Here's a blast from the past - quite literally when you consider the militaristic time-travelling plot of the film, Don Taylor's The Final Countdown from 1980. Now, although released on CD in this complete version - after a couple of malformed bootlegs had done the rounds - way back in 2004, I found myself digging it out and replaying again today after reviewing Clint Eastwood's The Gauntlet. There's no connection, really, except for the fact that I regard both movies as guilty pleasures. Daft but irresistible. The Final Countdown has been a favourite of mine since I was a kid. The inane story, about the USS Aircraft Carrier Nimitz voyaging back in time to a point on the eve of the Japanese bombing of Pearl Harbor and the crisis of conscience that its Captain, played by a slumming-it Kirk Douglas, a Defence Dept. expert played by Martin Sheen, and a heroic air commander played by the always-great James Farentino undergo when faced with the ability and the might to change history forever by taking out the enemy fleet, was clearly inspired by the alleged paranormal events of the so-called Philadelphia Experiment, itself the subject of a later movie. Once a TV evergreen, The Final Countdown was a flop upon its theatrical release, but has since gained something of a cult following. Much like Steven Seagal's first Under Siege flick, the film is basically a vast propaganda project for the US Navy, with filming actually made upon the famous vessel itself and most of the running time spent showing us its immense firepower and technological superiority over everything else on the water.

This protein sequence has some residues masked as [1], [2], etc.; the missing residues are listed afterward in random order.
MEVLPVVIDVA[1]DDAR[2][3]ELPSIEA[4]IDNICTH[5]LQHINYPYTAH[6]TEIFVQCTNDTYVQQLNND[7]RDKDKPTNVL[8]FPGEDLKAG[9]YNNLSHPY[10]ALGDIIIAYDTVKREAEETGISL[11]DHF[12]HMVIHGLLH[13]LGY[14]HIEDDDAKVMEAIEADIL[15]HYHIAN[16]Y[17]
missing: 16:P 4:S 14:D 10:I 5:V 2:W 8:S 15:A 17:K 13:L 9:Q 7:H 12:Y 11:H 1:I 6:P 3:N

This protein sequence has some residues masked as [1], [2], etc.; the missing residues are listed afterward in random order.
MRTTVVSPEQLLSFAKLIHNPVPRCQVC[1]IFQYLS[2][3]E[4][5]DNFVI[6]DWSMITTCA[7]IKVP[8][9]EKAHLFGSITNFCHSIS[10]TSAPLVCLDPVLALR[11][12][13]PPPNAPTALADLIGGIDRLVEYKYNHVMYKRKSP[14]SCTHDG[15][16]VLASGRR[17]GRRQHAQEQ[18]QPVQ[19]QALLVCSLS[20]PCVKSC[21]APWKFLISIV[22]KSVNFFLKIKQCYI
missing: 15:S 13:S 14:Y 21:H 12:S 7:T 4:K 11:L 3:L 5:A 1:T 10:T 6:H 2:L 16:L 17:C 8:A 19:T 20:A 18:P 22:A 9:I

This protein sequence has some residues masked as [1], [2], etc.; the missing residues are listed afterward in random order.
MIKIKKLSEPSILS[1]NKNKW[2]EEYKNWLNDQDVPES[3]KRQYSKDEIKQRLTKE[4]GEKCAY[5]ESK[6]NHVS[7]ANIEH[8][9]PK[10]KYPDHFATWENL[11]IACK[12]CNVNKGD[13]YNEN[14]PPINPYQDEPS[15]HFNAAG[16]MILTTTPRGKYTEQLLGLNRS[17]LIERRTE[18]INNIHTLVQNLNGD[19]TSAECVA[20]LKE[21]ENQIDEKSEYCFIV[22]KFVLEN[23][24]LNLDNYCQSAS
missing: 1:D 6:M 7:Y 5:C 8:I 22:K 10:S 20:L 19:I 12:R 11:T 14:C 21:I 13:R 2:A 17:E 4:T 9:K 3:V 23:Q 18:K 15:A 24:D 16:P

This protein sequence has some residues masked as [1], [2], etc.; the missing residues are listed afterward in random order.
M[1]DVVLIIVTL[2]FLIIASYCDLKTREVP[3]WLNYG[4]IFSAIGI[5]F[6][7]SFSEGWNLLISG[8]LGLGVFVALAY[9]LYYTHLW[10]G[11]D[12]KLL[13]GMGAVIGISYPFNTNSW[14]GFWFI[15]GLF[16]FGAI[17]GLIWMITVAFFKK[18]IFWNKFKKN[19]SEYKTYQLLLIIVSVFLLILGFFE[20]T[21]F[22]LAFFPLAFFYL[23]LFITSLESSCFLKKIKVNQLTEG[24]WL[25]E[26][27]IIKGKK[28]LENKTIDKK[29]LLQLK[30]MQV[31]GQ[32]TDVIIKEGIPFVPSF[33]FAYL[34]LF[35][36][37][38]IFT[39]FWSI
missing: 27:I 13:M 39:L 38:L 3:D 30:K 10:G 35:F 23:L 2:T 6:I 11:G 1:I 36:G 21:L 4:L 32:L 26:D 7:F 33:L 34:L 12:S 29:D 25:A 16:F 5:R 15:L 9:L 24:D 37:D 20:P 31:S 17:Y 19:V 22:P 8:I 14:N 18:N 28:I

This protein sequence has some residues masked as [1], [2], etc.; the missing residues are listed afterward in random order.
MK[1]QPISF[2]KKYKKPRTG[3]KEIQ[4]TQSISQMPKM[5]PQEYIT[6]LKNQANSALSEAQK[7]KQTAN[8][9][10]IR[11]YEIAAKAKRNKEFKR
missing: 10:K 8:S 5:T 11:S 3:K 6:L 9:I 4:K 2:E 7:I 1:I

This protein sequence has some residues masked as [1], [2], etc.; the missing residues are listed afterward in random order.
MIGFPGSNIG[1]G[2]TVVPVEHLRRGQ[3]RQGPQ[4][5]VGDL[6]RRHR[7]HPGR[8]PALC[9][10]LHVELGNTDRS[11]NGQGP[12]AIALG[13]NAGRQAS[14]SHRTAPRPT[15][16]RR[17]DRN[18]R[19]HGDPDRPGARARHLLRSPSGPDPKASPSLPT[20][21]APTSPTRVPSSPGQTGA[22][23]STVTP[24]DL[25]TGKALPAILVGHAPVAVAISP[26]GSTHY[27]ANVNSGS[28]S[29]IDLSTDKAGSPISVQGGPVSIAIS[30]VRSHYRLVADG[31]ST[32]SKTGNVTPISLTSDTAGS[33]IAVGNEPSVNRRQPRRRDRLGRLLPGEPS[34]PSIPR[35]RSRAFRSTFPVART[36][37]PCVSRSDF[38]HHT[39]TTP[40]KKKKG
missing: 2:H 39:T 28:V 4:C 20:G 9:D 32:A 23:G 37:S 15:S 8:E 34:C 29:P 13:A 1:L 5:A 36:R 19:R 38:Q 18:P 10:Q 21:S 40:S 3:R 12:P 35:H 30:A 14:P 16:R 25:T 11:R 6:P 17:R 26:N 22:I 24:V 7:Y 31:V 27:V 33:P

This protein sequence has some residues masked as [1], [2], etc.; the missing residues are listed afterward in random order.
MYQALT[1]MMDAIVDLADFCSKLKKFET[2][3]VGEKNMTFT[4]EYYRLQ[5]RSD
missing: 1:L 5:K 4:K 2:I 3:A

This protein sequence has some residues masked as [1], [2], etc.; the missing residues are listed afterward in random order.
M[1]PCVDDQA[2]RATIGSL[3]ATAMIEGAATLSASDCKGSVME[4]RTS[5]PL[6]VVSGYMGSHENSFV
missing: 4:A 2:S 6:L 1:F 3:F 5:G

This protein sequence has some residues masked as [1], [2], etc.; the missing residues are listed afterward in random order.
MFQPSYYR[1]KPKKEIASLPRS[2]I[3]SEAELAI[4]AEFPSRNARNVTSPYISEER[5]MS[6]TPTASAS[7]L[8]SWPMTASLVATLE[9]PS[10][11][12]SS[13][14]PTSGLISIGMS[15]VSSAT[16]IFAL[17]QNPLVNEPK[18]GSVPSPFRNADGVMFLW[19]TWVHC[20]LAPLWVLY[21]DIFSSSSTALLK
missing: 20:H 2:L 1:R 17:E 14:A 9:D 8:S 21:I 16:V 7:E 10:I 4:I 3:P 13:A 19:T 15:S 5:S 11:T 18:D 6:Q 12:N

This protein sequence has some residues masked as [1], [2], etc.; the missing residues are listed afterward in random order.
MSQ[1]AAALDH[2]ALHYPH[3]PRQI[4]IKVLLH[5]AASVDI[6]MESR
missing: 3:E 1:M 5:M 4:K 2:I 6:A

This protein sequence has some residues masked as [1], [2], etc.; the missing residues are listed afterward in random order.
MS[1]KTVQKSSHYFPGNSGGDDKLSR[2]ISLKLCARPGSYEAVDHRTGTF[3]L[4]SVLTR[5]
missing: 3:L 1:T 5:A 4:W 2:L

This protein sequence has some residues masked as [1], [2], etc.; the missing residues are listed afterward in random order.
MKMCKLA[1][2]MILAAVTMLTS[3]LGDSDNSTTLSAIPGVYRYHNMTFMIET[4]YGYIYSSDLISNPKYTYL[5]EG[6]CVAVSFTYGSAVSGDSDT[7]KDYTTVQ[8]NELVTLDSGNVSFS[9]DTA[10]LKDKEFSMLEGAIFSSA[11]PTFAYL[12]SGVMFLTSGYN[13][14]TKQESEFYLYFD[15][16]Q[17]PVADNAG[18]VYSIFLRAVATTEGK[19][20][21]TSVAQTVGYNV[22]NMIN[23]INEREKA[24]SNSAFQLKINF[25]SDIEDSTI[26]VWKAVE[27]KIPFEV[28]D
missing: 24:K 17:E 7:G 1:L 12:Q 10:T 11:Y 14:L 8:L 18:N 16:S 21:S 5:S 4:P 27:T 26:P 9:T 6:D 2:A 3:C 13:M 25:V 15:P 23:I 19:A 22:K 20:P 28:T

Still, I love every silly minute of it.
But one thing that cannot be argued about the production is that without John Scott's superb score, the film would almost certainly sink under the weight of its own lunacy. I still adore that crazy storm and the big blue time-warp. I'm still quite astounded by the level of splashy gore during the shootout below decks with a captured Japanese pilot. And I still love/hate the fact that the film is stuffed-to-the-gills with real-life crewmen from the USS Nimitz - none of whom can even remotely act. “A ... big ... fish!” one of them guffaws in the most phoney fashion imaginable when Martin Sheen enquires as to what the Russian “trawler” across the waves is really looking for. Big names and a super-hot concept makes for a memorable movie trip - memorably good or bad, you decide. I know that I love it immensely, but even this devout fan wouldn't dream of defending its patently absurd “what if?” scenario when the script, after going to such great lengths to ponder its feasibility and position itself just before what would surely be an amazing battle, then renders the entire adventure completely null and void by returning the Nimitz back to its own time just before it can actually intervene in the course of history.